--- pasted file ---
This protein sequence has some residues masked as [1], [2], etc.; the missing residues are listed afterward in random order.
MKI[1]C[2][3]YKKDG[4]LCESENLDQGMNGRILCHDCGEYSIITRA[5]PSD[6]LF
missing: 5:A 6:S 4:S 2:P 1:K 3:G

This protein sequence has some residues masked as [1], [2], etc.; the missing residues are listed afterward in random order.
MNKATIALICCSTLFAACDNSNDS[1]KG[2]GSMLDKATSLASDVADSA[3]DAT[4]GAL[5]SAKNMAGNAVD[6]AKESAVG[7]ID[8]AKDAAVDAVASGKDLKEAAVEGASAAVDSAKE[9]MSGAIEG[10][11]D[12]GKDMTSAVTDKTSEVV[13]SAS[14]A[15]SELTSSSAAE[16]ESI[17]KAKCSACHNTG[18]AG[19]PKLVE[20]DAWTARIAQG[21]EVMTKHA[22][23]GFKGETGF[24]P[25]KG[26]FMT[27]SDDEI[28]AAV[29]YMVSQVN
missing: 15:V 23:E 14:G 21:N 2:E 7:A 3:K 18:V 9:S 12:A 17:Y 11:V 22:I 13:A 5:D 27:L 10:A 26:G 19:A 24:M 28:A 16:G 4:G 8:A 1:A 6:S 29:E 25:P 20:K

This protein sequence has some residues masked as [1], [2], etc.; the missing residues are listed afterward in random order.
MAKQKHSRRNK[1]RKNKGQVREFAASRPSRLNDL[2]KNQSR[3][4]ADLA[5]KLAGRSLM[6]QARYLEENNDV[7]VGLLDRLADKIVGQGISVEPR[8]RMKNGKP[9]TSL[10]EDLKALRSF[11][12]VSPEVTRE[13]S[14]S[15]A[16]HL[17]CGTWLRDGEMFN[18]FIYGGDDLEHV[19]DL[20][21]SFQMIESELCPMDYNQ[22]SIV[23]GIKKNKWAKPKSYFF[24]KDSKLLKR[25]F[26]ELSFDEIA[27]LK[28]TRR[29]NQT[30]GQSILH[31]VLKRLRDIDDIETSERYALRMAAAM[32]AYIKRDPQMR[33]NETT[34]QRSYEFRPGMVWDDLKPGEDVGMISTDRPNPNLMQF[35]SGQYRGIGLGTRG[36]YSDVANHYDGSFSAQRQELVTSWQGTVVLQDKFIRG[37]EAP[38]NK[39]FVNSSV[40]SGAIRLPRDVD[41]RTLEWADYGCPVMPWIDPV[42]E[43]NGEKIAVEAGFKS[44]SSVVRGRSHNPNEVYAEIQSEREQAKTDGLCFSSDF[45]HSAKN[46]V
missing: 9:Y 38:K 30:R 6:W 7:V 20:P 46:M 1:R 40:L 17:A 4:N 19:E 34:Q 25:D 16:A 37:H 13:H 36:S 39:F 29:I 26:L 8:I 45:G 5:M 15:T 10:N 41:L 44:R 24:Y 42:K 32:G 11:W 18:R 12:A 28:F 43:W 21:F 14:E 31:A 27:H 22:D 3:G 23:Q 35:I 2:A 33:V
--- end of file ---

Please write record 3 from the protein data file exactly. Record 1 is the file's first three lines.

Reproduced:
This protein sequence has some residues masked as [1], [2], etc.; the missing residues are listed afterward in random order.
MAKQKHSRRNK[1]RKNKGQVREFAASRPSRLNDL[2]KNQSR[3][4]ADLA[5]KLAGRSLM[6]QARYLEENNDV[7]VGLLDRLADKIVGQGISVEPR[8]RMKNGKP[9]TSL[10]EDLKALRSF[11][12]VSPEVTRE[13]S[14]S[15]A[16]HL[17]CGTWLRDGEMFN[18]FIYGGDDLEHV[19]DL[20][21]SFQMIESELCPMDYNQ[22]SIV[23]GIKKNKWAKPKSYFF[24]KDSKLLKR[25]F[26]ELSFDEIA[27]LK[28]TRR[29]NQT[30]GQSILH[31]VLKRLRDIDDIETSERYALRMAAAM[32]AYIKRDPQMR[33]NETT[34]QRSYEFRPGMVWDDLKPGEDVGMISTDRPNPNLMQF[35]SGQYRGIGLGTRG[36]YSDVANHYDGSFSAQRQELVTSWQGTVVLQDKFIRG[37]EAP[38]NK[39]FVNSSV[40]SGAIRLPRDVD[41]RTLEWADYGCPVMPWIDPV[42]E[43]NGEKIAVEAGFKS[44]SSVVRGRSHNPNEVYAEIQSEREQAKTDGLCFSSDF[45]HSAKN[46]V
missing: 9:Y 38:K 30:R 6:W 7:V 20:P 46:M 1:R 40:L 17:A 4:N 19:E 34:Q 25:D 16:A 37:H 13:H 36:S 39:F 29:I 26:L 8:I 45:G 5:M 15:T 10:N 41:L 44:R 24:Y 42:K 32:G 11:W 18:R 12:A 28:F 43:W 21:F 14:E 31:A 27:H 22:D 3:G 23:Q 35:I 2:A 33:V